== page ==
From Glossary of Meteorology
Revision as of 17:33, 25 April 2012 by
Clouds formed by upslope winds are generally stratiform, those formed by mountain wave updrafts are often lenticularis-type or wave clouds, and those formed by heating, such as elevated heat source or leeside convergence effects, are generally cumuliform. Upslope and wave clouds are clouds with form and extent determined by the disturbing effects of orography upon the passing flow of air. Because these clouds are linked to the topography, they are generally standing clouds, even though the winds at the same level may be very strong. Orographic upslope clouds include stratiform cap or crest clouds and the foehn wall. Convective orographic clouds are also strongly tied to the topography. Banta (1990) finds that mountain flows, which are driven by the topography interacting with the large-scale winds and the diurnal heating cycle, "play a significant role in determining where convective cells will initiate, and often how precipitation from the showers will be distributed spatially . . . they regulate not only the location of storm initiations, but also the timing."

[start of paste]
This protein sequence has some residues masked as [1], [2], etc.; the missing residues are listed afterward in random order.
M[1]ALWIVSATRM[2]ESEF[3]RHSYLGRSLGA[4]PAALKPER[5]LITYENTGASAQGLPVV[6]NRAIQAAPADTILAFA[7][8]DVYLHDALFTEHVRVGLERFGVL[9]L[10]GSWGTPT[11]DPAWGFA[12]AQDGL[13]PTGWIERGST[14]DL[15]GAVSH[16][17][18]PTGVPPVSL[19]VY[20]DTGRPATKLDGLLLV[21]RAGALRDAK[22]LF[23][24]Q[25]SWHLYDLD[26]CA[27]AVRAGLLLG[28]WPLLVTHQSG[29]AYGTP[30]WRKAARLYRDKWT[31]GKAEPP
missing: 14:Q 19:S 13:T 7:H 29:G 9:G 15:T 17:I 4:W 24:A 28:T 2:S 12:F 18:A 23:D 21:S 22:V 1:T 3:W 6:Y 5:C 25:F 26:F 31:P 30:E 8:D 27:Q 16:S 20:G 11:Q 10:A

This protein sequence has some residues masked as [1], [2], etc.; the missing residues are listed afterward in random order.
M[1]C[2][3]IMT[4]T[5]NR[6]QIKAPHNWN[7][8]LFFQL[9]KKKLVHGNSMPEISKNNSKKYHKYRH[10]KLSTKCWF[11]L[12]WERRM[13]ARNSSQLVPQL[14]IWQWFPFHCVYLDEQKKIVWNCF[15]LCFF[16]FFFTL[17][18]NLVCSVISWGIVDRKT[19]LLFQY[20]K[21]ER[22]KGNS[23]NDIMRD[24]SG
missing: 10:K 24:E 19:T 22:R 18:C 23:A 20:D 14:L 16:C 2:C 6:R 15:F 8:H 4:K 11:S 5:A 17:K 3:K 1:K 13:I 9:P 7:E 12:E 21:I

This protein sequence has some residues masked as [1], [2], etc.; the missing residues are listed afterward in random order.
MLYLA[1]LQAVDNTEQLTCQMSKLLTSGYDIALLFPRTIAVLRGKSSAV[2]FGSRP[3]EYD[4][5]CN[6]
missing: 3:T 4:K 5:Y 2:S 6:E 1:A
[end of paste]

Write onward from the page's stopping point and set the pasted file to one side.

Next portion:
Banta, R. M. 1990. The role of mountain flows in making clouds. Meteor. Monogr.. 45. p. 283.